New START Treaty and Protocol

Posted by DipNote Bloggers
April 8, 2010
Presidents Obama and Medvedev Sign New START Treaty in Prague

More on theStrategic Arms Reduction Treaty (START)

Earlier today, President Obama and President Medvedev of Russia signed the New START Treaty and its protocol. Following the signing, President Obama said:

"[T]his day demonstrates the determination of the United States and Russia -- the two nations that hold over 90 percent of the world's nuclear weapons -- to pursue responsible global leadership. Together, we are keeping our commitments under the Nuclear Non-Proliferation Treaty, which must be the foundation for global non-proliferation.

"While the New START treaty is an important first step forward, it is just one step on a longer journey. As I said last year in Prague, this treaty will set the stage for further cuts. And going forward, we hope to pursue discussions with Russia on reducing both our strategic and tactical weapons, including non-deployed weapons.

"President Medvedev and I have also agreed to expand our discussions on missile defense. This will include regular exchanges of information about our threat assessments, as well as the completion of a joint assessment of emerging ballistic missiles. And as these assessments are completed, I look forward to launching a serious dialogue about Russian-American cooperation on missile defense.

"But nuclear weapons are not simply an issue for the United States and Russia -- they threaten the common security of all nations. A nuclear weapon in the hands of a terrorist is a danger to people everywhere -- from Moscow to New York; from the cities of Europe to South Asia. So next week, 47 nations will come together in Washington to discuss concrete steps that can be taken to secure all vulnerable nuclear materials around the world in four years.

"And the spread of nuclear weapons to more states is also an unacceptable risk to global security -- raising the specter of arms races from the Middle East to East Asia. Earlier this week, the United States formally changed our policy to make it clear that those [non]-nuclear weapons states that are in compliance with the Nuclear Non-Proliferation Treaty and their non-proliferation obligations will not be threatened by America's nuclear arsenal. This demonstrates, once more, America's commitment to the NPT as a cornerstone of our security strategy. Those nations that follow the rules will find greater security and opportunity. Those nations that refuse to meet their obligations will be isolated, and denied the opportunity that comes with international recognition.

"That includes accountability for those that break the rules -- otherwise the NPT is just words on a page. That's why the United States and Russia are part of a coalition of nations insisting that the Islamic Republic of Iran face consequences, because they have continually failed to meet their obligations. We are working together at the United Nations Security Council to pass strong sanctions on Iran. And we will not tolerate actions that flout the NPT, risk an arms race in a vital region, and threaten the credibility of the international community and our collective security."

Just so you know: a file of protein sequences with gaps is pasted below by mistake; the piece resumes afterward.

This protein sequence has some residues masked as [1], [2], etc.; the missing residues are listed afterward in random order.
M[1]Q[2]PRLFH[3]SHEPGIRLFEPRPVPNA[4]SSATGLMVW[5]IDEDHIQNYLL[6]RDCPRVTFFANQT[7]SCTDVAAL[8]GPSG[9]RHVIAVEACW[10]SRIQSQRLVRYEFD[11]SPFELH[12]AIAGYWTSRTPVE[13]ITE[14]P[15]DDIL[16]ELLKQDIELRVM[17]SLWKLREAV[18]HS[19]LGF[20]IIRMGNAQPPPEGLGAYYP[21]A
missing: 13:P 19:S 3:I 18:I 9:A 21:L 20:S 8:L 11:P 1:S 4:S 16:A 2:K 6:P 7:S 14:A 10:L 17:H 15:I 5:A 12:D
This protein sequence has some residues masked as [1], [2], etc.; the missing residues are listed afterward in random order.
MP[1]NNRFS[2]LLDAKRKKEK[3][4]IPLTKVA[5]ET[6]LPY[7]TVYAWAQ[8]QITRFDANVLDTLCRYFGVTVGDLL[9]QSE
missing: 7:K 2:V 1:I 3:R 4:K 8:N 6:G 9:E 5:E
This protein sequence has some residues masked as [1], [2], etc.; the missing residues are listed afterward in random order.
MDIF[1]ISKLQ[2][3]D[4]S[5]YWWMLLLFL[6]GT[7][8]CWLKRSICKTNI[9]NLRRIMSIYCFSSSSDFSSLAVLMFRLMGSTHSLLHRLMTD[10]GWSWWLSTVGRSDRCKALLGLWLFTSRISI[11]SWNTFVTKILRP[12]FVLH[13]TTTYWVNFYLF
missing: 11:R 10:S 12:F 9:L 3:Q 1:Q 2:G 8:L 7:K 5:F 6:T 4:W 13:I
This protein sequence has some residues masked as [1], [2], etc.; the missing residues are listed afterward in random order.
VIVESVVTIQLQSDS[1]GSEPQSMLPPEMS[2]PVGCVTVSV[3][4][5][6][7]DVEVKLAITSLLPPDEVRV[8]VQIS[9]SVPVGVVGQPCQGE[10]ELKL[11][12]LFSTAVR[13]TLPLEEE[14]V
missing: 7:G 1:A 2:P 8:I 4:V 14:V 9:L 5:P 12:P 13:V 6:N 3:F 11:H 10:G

Read more on the The White House Blog.

Related Entry:Secretary Clinton Outlines Nuclear Security Strategy in International Op-Ed

Comments

Comments

Ron
|
New York, USA
April 8, 2010

Ron in New York writes:

Gobama!

Especially loose nuke and dual-use control.

A great mutual opportunity to work with Russia.

The nuclear clock is banging...thanks for your courage.

OysterCracker
|
United States
April 8, 2010

Oyster C. in U.S.A. writes:

I was mad at Obama for accepting AIG money but now he could be the best president since sliced bread.

Mustafa
|
Turkey
April 9, 2010

Mustafa in Turkey writes:

Historic picture ...for people who can remember COLD WAR ATMOSPHERE of the world... TODAY STARTÄ°G NEW modern history deeply friendly Direction ...Thank you deeply ...and warmly for both Presidents ... President of USA. President Barack Obama and President Medvedev...

Patrick
|
Maryland, USA
April 9, 2010

Patrick in Maryland writes:

President Obama & President Medvedev, i think this is a "Great Start" and hopfully it will only get better.:) :)

Have A great Weekend SeeYa.......:)

Dlace
|
Indiana, USA
April 12, 2010

Dlace in Indiana writes:

There is no doubt that the START treaty is a good thing in the long run, but I believe we are hanging some of our closest allies out to dry. In September of last year President Obama abandoned the missile defense shield that protected Poland and the Czech Republic. We have exposed our allies who cannot protect themselves from a nuclear threat in an effort to strengthen our relationship with, Russia, a country who has thwarted our attempts in the past to put sanctions on Iran and North Korea.

I am just concerned that we maybe opening ourselves up just a bit too much. The Cold War was not that long ago and the actions of Vladimir Putin are troubling to say the least. Our two countries are still wary of each other and I just feel that one of the last steps of our nuclear disarmament plan should be the ending of missile defense shields. When we take down our shields in the beginning our nation has set ourselves up for some real trouble if we are stabbed in the back.

The first step should be to eliminate some of our nuclear stockpile. It is ridiculous in the first place that we have enough nuclear warheads to blow up the world three times. So limiting our stockpile to 1/3 of what is today would not have much effect on us, except for the peace of mind of having a backup in case of malfunctions. Once we have done that and Russia has complied as well, then we can think of reducing our missile shields throughout the world.

couldnt38
May 3, 2010

C writes:

couldnt u send clandestine immigrants there first?

.

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